Dispute Resolution Hotline

October 27, 2015

Arbitration reforms in India: End of the Endless Saga?

  • A twelve-month timeline for completion of arbitrations seated in India;

  • Flexibility for parties to approach Indian courts for interim reliefs in aid of foreign-seated arbitrations;

  • Introduction of ‘costs follow the event’ regime;

On October 23, 2015, the President of India has promulgated the Arbitration and Conciliation (Amendment) Ordinance, 2015 (“Ordinance”). The Ordinance substantially amends the provisions of Arbitration and Conciliation Act, 1996 (“Act”). The Ordinance is aimed at taking drastic and reform-oriented steps to bring Indian arbitration law at par with global standards and provide an effective mechanism for resolving disputes with minimum court interference.

The objective of the Act is to provide a speedy, cost-effective dispute resolution mechanism which would give parties finality. The amendments introduced by the Ordinance are in the right direction keeping in mind the objectives of the Act.

In 1996, the Act was passed with a view to bring in winds of change but fell into a chasm of its own. A number of decisions from the Courts slowly but surely ensured that the preferred seat in any cross-border contract was always a heavily negotiated point and, more often than not, ended up being either Singapore, New York or London, the established global arbitration centers. Foreign investors and corporates doing business in India were just not ready to risk the Indian legal system. However, developments in the arbitration scenario in India through recent court decisions have now shown the support of the judiciary in enabling India to adopt international best practices with respect to arbitration.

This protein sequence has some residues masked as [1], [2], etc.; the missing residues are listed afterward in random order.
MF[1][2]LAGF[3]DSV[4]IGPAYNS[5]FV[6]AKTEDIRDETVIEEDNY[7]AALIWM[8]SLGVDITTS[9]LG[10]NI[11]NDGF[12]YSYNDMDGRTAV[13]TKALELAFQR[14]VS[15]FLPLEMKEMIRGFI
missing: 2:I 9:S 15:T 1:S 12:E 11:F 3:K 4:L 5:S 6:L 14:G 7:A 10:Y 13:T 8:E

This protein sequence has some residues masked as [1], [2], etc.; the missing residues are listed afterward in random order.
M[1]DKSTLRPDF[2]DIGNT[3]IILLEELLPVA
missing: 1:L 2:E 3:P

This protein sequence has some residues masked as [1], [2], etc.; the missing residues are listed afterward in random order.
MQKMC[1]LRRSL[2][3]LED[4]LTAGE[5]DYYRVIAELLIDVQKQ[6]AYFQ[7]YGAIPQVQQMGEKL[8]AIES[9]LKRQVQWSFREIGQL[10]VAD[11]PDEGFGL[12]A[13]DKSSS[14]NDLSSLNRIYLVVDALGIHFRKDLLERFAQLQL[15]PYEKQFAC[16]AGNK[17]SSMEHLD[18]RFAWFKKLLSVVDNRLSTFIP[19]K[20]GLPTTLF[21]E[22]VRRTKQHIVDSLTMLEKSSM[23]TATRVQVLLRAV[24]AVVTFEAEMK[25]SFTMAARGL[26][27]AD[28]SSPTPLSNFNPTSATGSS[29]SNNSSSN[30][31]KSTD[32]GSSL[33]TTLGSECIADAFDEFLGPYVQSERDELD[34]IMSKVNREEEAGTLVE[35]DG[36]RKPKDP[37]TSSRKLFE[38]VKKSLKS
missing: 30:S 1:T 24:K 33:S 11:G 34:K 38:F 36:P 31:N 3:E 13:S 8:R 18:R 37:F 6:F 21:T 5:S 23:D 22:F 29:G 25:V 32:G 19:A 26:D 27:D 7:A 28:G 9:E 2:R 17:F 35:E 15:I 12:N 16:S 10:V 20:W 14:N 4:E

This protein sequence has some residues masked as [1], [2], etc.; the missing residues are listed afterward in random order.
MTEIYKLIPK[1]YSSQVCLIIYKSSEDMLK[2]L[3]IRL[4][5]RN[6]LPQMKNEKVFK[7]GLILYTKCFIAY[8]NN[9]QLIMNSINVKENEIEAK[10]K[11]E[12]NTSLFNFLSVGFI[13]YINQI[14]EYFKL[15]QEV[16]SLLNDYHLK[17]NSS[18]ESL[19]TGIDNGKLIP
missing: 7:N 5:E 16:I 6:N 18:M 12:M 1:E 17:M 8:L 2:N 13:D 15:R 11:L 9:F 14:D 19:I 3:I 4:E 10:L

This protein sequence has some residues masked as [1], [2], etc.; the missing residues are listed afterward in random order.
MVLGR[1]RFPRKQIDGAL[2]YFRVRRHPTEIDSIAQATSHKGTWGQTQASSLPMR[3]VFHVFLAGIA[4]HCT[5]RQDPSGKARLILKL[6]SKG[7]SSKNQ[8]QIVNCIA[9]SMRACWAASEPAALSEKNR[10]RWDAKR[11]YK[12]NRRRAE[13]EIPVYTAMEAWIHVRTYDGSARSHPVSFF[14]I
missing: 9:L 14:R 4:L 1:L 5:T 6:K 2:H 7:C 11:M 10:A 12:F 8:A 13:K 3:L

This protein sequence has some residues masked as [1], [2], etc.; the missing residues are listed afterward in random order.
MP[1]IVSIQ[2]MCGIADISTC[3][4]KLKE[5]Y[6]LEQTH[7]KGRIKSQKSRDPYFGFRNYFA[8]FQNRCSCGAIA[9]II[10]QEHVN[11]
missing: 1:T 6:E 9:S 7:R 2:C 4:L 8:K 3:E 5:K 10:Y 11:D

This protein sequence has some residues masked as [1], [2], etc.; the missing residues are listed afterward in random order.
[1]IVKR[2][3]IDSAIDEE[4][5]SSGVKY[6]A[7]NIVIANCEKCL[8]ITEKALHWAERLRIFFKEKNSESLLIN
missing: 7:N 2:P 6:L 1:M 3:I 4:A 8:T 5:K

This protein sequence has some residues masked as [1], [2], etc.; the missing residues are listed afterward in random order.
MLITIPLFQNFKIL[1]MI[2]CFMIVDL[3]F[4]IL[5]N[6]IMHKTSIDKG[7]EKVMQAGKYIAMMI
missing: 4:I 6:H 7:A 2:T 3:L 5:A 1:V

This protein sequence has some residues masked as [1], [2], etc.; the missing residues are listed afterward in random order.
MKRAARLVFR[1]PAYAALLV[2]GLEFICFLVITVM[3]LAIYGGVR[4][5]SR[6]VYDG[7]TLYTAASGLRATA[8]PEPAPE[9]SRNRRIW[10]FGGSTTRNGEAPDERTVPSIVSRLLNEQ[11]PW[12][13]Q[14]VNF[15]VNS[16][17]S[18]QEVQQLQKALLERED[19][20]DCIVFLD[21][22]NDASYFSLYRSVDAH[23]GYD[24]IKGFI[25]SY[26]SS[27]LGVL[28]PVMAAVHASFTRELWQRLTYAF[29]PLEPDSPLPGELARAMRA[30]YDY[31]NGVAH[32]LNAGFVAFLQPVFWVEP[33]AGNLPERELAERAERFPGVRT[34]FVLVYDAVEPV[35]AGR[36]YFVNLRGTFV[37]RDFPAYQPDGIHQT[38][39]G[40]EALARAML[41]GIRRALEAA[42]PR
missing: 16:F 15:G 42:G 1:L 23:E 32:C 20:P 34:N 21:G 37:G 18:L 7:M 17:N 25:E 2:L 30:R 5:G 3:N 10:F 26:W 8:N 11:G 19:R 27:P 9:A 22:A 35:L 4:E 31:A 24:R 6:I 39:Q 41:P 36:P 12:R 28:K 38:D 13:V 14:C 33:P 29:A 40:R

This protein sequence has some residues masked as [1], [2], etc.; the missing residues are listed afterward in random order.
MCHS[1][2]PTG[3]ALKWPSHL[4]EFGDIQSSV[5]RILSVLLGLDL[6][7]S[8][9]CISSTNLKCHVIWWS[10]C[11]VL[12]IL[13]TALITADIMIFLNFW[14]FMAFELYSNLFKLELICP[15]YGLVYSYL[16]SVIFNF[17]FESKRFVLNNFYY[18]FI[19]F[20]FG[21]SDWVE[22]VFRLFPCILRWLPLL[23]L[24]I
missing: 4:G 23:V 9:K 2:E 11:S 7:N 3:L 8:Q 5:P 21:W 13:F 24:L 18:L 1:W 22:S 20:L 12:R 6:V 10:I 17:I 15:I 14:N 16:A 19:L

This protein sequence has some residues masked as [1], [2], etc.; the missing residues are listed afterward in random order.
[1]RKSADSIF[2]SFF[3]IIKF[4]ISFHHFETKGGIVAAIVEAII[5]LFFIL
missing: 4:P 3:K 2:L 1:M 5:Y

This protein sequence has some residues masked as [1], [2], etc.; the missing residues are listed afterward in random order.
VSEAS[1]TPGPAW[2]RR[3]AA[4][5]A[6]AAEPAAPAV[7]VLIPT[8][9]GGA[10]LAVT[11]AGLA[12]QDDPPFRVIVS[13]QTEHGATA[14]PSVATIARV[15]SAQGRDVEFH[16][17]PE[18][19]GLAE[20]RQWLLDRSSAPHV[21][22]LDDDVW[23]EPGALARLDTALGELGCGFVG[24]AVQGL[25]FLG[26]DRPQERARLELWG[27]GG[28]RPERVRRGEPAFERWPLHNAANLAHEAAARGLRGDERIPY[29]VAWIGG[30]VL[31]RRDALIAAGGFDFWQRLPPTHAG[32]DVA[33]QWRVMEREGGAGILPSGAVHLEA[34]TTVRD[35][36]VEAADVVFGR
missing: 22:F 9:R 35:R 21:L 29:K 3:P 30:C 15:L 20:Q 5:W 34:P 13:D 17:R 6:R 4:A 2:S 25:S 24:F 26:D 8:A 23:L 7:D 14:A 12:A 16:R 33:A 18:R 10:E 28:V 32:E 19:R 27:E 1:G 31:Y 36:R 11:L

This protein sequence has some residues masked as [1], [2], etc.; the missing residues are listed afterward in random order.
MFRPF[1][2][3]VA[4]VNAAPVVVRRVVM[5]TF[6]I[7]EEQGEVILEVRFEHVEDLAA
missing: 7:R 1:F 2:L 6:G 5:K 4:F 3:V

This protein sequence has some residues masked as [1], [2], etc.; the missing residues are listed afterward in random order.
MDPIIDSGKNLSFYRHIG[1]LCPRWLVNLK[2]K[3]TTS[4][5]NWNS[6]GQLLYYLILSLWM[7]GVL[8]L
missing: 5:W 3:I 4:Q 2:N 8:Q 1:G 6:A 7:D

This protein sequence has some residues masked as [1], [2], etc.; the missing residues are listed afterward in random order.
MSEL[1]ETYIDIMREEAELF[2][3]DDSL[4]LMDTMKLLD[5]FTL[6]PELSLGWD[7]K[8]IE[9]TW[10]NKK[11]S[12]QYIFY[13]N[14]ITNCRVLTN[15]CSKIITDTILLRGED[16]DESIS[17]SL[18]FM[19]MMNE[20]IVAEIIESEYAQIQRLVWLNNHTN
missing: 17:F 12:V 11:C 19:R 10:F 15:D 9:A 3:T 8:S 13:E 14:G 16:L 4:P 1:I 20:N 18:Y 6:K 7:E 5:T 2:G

The road to the Ordinance was set by ‘The Law Commission of India’s Report No. 246’ (“Law Commission Report”)1 which proposed amendments to the Act. One may recall that a similar attempt was made in 2010, wherein Ministry of Law and Justice had released a consultation paper suggesting certain amendments to the Act. Overall, most of the amendments brought in the Act are a reflection of the Law Commission Report and only time will tell how judiciary reacts to the new amendments.

Please find below a snapshot to the major amendments:-

  • Flexibility for parties to approach Indian courts for interim reliefs in aid of foreign-seated arbitrations;

  • Jurisdiction insofar as international commercial arbitrations, whether seated in India or abroad, to lie before the High Court;

  • Extensive guidelines incorporated relating to the independence, impartiality and fees of arbitrators;

  • Detailed schedule on ineligibility of arbitrators;

  • A twelve-month timeline for completion of arbitrations seated in India;

  • Expeditious disposal with indicative timelines of arbitration applications which are required to be filed before Courts;

  • Incorporation of expedited/fast track arbitration procedure;

  • Interim orders passed by Tribunals seated in India are deemed to be order of Courts and are thus enforceable;

  • Detailed provisions in relation to award and determination of costs by Tribunals seated in India – introduction of ‘costs follow the event’ regime;

  • Limitation of grounds on which awards arising out of International Commercial Arbitrations seated in India may be challenged; and

  • No more automatic stay on filing of a challenge to an arbitral award - requirement of a specific order from Court;

The link to our comprehensive analysis of the new Ordinance is available here


- International Dispute Resolution and Arbitration Practice

You can direct your queries or comments to the authors

1 The Law Commission Report was handed over to the Ministry of Law and Justice on August 5, 2014


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